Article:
A Japanese Researcher, Seokheun Choi from State University of New York has developed an inexpensive paper battery. The battery generates power from bacteria.
It can be used to run bio – sensors to diagnose diseases. The cost is $ 0.05 which is just Rs 3.20. The battery is named Origami (Japanese paper folding art) as it is foldable.
Cathode is Nickel and is sprayed to one side of the paper. Anode is carbon and is painted to the other side. The electrolyte used is the dirty water. Dirty water has organic matter in it. Bacteria strive on such organic matter. Bacterial respiration is the source of electrons. to know more about the concept visit link
In simple terms…
Electrolyte acts as a path for the electrons to flow from anode to cathode in order to complete the circuit, when the battery is connected to a device.
The bacteria power the battery – How?
Bacteria strive on anaerobic respiration (respiration where oxygen is not used), which is an electron chain cycle. When the bacteria respire, they produce carbon dioxide, water and electron as by product. These electrons get a flow channel when the battery circuit closes.
Make your own Bacterial battery or Microbial fuel cell in a simple 2 step process from here
You can easily understand the working of the battery from the following image.
You can see that bacteria make the electrons available at the anode, where reduction takes place. Reduction is nothing but accepting electrons.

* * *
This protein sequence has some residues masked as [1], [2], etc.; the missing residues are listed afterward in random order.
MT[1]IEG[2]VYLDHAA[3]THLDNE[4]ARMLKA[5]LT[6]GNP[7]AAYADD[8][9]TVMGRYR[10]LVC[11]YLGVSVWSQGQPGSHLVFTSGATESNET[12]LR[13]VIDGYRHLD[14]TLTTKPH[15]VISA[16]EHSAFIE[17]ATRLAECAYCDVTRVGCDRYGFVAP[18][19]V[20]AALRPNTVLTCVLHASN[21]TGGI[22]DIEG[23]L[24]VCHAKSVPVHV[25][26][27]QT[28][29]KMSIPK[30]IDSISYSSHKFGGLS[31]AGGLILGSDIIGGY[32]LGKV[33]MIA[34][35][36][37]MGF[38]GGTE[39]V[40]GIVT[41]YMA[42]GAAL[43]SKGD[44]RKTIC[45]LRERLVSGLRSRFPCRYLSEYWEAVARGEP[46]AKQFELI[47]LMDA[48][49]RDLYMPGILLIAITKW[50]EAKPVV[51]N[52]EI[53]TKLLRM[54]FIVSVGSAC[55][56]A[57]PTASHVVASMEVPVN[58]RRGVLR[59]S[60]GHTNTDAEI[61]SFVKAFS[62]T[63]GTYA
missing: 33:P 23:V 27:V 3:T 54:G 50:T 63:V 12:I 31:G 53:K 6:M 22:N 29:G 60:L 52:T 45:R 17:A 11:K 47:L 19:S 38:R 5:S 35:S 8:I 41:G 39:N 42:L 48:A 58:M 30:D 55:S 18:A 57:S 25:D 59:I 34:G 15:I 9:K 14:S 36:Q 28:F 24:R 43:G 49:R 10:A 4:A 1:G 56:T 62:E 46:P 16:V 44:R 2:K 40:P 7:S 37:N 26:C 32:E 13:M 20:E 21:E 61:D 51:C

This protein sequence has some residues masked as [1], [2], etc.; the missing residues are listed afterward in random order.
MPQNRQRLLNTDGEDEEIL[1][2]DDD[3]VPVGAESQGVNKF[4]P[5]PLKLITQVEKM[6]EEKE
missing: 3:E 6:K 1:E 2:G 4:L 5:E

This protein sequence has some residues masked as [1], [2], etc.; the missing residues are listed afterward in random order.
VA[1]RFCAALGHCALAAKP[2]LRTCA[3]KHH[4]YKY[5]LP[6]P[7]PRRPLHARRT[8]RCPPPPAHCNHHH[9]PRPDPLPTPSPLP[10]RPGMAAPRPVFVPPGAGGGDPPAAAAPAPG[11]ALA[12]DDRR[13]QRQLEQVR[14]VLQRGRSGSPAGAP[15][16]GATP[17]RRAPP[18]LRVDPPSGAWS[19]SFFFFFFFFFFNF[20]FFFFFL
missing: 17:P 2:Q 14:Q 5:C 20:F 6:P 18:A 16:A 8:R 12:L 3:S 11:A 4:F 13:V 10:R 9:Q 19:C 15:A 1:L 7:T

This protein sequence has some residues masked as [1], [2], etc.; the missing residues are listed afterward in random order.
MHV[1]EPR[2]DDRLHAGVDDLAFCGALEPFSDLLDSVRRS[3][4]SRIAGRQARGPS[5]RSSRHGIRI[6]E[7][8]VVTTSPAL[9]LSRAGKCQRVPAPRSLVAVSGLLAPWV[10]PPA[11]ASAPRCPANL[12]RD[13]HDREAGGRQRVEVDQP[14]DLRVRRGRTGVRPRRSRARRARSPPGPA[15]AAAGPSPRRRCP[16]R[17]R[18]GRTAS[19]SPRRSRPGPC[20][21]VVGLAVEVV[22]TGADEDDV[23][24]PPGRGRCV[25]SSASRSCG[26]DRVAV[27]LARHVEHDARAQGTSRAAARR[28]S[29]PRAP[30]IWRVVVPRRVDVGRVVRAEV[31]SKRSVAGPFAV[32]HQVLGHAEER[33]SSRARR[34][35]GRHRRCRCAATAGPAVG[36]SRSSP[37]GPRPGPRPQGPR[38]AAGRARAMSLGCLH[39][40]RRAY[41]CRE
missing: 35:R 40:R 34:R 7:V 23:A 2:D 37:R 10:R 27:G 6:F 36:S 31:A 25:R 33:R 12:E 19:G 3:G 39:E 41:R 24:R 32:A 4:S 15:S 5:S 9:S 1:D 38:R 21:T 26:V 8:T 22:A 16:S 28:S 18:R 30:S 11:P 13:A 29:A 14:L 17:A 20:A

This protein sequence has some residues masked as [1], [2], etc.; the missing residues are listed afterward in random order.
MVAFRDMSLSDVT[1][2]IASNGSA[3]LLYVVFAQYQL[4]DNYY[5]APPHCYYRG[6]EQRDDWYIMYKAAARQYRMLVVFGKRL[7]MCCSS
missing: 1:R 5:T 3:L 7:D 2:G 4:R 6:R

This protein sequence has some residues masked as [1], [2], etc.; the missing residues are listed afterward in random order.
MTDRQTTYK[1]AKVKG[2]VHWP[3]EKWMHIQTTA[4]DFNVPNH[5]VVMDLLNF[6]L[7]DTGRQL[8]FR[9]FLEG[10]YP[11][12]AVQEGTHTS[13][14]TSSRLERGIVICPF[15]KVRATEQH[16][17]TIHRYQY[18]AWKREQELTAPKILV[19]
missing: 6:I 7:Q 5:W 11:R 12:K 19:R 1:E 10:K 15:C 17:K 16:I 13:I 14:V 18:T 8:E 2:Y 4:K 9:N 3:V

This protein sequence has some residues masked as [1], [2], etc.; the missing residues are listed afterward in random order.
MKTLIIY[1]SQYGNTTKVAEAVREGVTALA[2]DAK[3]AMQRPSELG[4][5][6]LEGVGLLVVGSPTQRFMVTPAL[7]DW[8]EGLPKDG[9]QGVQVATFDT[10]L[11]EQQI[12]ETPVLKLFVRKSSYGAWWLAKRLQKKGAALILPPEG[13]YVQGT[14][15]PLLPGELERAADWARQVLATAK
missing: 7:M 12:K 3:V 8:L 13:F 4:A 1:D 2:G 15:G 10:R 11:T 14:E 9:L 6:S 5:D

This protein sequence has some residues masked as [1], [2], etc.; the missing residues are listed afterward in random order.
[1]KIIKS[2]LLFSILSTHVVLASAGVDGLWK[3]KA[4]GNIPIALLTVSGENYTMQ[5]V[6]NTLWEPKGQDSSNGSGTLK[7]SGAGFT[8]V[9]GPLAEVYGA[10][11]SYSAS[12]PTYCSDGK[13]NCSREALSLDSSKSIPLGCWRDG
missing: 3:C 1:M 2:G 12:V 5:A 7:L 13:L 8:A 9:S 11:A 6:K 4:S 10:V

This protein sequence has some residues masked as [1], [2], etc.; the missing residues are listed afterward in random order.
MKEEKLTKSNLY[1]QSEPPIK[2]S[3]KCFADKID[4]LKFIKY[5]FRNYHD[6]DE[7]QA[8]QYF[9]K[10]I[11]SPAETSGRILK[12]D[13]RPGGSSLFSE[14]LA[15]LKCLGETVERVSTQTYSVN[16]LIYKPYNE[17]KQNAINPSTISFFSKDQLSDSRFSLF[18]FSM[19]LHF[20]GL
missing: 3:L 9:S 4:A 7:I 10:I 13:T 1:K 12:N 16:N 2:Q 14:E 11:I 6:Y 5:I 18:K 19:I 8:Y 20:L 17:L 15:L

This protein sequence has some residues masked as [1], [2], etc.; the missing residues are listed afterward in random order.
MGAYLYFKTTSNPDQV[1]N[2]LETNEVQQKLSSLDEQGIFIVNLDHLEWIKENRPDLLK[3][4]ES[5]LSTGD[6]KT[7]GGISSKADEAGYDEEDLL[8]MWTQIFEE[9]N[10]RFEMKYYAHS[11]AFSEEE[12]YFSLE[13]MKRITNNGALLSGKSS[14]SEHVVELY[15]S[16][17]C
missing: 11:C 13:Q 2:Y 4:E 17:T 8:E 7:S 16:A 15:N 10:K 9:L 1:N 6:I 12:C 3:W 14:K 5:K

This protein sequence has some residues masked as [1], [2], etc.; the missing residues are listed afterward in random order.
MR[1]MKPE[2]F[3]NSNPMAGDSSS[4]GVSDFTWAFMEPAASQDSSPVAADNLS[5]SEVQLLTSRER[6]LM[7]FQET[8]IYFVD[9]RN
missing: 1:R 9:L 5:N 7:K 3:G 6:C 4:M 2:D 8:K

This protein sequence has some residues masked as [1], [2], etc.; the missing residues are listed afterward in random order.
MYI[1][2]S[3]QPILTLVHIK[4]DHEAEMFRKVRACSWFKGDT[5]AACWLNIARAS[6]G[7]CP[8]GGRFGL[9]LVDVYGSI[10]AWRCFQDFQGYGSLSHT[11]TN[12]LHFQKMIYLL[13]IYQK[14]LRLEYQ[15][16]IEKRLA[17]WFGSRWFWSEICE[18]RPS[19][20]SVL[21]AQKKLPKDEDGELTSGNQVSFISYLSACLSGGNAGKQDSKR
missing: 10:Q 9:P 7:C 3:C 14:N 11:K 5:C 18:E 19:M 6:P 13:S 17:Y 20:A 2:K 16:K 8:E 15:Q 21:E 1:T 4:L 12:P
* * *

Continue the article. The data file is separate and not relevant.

Read more about the batteries here
Origami batteries live till the bacteria live. Studies show that bacteria can survive at room temperatures for more than 100 years as they reproduce by simple cell division.
There have been many batteries generated in the past that operates on bio matter. However, their environment usages have always been challenging. There has to be constant in – flow and out – flow of waste water. This difficulty is overcome in Origami batteries.
Origami batteries are easy to use and are water resistant. As the battery is made of paper, a hydrophyllic (water resistant) zone is created for the battery using wax.
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The battery can be crushed to any form without affecting the circuit setup. The batteries can be stacked to generate high power.
The researcher has received a three – year grant of nearly $300,000 (Rs 1.8 crores) from the National Science Foundation, United States.
The main purpose of the grant from the foundation is to pair the technology of the origami batteries to hand – held devices. Especially, the target is on powering bio – sensors. The scientist proudly says that he has envisioned a self powered system that would create enough energy to the electronic systems running on micro wattages.